Chromosomal Alterations Associated with the Transition from In Situ to Invasive Breast Cancer
Clinical Breast Care Project, Henry M. Jakcon Foundation for the Advancement of Military Medicine, 620 Seventh Street, Windber, PA 15963, USA. Annals of Surgical Oncology
(Impact Factor: 3.93).
07/2008; 15(9):2519-25. DOI: 10.1245/s10434-008-0051-7
Ductal carcinoma in situ (DCIS) is a preinvasive lesion of the breast with an inherent but nonobligatory tendency for progression to invasive breast cancer. Although the transition from in situ to invasive disease is critical to the development of breast cancer, molecular and biological changes responsible for this transition are not well characterized.
Chromosomal alterations at 26 regions were assayed in 66 DCIS lesions and 111 invasive ductal carcinomas. Levels and patterns of allelic imbalance (AI) were compared between grade 1 DCIS and well-differentiated breast carcinomas, and between grade 3 DCIS and poorly differentiated invasive breast carcinomas, using Fisher's exact and Student's t-tests.
Levels of AI were significantly lower (P < 0.01) in grade 1 DCIS (11.9%) compared to well-differentiated carcinomas (19.2%), but were not significantly different between grade 3 DCIS and poorly differentiated tumors. No significant differences were detected at any of the 26 chromosomal regions between low-grade DCIS and invasive tumors; however, AI events at chromosomes 1p36, 11q23, and 16q11-q22 could discriminate high-grade in situ from invasive disease.
Lower levels of AI in low-grade in situ compared with invasive disease may reflect the protracted time to progression associated with low-grade DCIS. Increased levels of AI at chromosomes 1p36 and 11q23 in poorly differentiated carcinomas may harbor genes associated with invasiveness, while loss of chromosome 16q11-q22 may prevent the transition from in situ to invasive disease. Further characterization of these changes may provide molecular assays to identify DCIS lesions with invasive potential as well as targets for molecular therapeutics.
Available from: Benedikta S Haflidadóttir
- "The tumour suppressor miR-34c has been shown to be downregulated in a number of different malignancies, such as neuroblastoma (Cole et al, 2008), breast (Yu et al, 2012), lung (Liang, 2008; Liu et al, 2009) and colorectal cancer (Toyota et al, 2008). Downregulation of miR-34c has been suggested to occur due to, for example, loss of heterozygosity within the 11q23 region (Dahiya et al, 1997; Ellsworth et al, 2008), epigenetic events such as CpG island methylation (Toyota et al, 2008; Corney et al, 2010; Vogt et al, 2011) or lost transcriptional induction of p53 (Bommer et al, 2007; Corney et al, 2007; He et al, 2007), as a consequence of p53 often being mutated in advanced cancer (Lane and Levine, 2010). This miRNA is involved in the regulation of proliferation, apoptosis, stem cell renewal, migration, senescence, and chemotherapy resistance (Bommer et al, 2007; Corney et al, 2007; Migliore et al, 2008; Catuogno et al, 2012). "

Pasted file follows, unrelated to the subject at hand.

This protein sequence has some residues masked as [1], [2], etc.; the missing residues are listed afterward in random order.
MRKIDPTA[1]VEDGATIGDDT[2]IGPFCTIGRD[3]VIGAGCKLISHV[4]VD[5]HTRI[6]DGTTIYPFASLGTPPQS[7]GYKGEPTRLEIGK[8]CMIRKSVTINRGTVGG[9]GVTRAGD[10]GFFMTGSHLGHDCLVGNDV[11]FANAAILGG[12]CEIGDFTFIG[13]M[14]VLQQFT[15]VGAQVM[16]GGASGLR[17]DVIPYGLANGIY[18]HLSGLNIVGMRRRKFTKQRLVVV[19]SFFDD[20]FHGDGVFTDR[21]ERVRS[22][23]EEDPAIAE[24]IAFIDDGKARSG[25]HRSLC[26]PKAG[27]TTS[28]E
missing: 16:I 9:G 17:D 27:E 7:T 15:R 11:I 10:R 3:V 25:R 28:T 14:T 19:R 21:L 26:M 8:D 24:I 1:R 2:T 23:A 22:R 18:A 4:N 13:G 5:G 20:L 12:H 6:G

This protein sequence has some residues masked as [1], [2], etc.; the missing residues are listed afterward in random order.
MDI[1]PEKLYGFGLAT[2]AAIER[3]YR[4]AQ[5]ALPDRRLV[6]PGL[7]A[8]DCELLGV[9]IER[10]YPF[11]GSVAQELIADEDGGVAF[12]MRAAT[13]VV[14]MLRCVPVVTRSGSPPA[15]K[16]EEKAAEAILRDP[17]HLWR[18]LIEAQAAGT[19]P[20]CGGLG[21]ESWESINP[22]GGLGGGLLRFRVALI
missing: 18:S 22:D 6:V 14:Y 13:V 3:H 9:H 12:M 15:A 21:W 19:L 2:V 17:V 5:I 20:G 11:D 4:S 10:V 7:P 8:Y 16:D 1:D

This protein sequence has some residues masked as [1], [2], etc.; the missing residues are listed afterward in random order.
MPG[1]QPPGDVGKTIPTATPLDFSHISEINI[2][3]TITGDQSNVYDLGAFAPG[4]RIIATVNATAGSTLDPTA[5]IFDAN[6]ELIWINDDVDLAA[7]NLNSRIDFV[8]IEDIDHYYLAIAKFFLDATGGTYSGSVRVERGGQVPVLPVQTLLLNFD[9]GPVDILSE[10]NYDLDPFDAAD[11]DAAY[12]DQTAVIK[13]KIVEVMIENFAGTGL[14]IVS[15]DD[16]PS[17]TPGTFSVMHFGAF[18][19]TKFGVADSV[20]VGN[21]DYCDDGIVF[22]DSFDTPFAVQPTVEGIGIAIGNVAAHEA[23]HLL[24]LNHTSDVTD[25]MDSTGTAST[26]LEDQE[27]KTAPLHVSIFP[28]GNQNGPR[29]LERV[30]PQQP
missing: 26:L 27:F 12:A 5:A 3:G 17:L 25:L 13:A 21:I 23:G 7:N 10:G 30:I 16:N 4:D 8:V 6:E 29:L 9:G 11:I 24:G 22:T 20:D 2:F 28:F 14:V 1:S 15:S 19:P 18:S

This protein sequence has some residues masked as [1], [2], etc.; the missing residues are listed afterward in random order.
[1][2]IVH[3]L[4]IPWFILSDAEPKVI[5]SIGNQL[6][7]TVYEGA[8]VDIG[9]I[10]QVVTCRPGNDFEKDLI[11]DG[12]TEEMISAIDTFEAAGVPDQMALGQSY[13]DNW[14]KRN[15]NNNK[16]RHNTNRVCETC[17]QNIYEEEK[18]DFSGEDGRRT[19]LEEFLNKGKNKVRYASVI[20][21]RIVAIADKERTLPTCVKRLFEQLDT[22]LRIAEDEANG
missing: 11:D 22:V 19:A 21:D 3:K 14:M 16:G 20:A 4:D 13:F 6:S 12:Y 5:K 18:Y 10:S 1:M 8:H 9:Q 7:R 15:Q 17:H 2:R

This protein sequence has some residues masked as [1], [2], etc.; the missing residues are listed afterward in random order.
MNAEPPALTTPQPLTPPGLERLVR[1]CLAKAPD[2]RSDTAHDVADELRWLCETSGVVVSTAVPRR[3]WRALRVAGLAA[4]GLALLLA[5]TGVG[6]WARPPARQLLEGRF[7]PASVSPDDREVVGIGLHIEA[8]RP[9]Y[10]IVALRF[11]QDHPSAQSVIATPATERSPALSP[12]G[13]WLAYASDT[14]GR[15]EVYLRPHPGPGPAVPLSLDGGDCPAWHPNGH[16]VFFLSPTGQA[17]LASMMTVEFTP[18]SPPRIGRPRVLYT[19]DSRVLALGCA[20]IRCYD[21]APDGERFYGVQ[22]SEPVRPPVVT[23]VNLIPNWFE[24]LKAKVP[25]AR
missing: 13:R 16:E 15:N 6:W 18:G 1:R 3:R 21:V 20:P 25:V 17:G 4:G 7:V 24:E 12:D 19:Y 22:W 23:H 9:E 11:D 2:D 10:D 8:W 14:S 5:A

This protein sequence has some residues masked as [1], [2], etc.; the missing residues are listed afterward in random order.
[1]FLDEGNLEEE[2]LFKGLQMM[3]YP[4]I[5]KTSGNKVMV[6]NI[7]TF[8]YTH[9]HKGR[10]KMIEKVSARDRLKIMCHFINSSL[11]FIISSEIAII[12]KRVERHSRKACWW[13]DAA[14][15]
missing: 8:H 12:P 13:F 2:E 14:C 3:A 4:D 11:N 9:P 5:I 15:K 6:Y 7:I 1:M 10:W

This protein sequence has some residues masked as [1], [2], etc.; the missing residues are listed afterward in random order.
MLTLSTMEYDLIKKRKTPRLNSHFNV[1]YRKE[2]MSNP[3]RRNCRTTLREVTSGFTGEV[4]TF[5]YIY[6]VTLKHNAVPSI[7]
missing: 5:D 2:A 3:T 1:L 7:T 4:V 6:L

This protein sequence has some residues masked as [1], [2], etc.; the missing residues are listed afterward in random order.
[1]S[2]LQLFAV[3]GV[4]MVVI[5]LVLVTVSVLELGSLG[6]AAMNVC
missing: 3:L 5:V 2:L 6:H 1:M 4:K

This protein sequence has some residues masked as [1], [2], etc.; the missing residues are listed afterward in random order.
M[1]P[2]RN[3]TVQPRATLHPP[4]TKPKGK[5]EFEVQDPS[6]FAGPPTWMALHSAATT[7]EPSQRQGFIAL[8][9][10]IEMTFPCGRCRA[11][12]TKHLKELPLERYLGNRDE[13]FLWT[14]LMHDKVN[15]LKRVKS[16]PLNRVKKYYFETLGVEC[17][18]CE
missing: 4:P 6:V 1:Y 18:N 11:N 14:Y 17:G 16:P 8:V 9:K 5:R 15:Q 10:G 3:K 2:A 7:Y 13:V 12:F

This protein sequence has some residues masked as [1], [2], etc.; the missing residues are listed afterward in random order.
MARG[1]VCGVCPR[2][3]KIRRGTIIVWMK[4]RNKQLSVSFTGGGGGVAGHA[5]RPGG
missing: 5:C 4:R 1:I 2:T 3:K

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The microRNA, miR-34c, is a well-established regulator of tumour suppression. It is downregulated in most forms of cancers and inhibits malignant growth by repressing genes involved in processes such as proliferation, anti-apoptosis, stemness, and migration. We have previously reported downregulation and tumour suppressive properties for miR-34c in prostate cancer (PCa).
In this study, we set out to further characterize the mechanisms by which miR-34c deregulation contributes to PCa progression. The genes regulated by miR-34c in the PCa cell line PC3 were identified by microarray analyses and were found to be enriched in cell death, cell cycle, cellular growth, and cellular movement pathways. One of the identified targets was MET, a receptor tyrosine kinase activated by hepatocyte growth factor, that is crucial for metastatic progression.
We confirmed the inhibitory effect of miR-34c on both MET transcript and protein levels. The binding of miR-34c to two binding sites in the 3′-UTR of MET was validated using luciferase reporter assays and target site blockers. The effect of this regulation on the miR-34c inhibition of the migratory phenotype was also confirmed. In addition, a significant inverse correlation between miR-34c expression levels and MET immunostaining was found in PCa patients.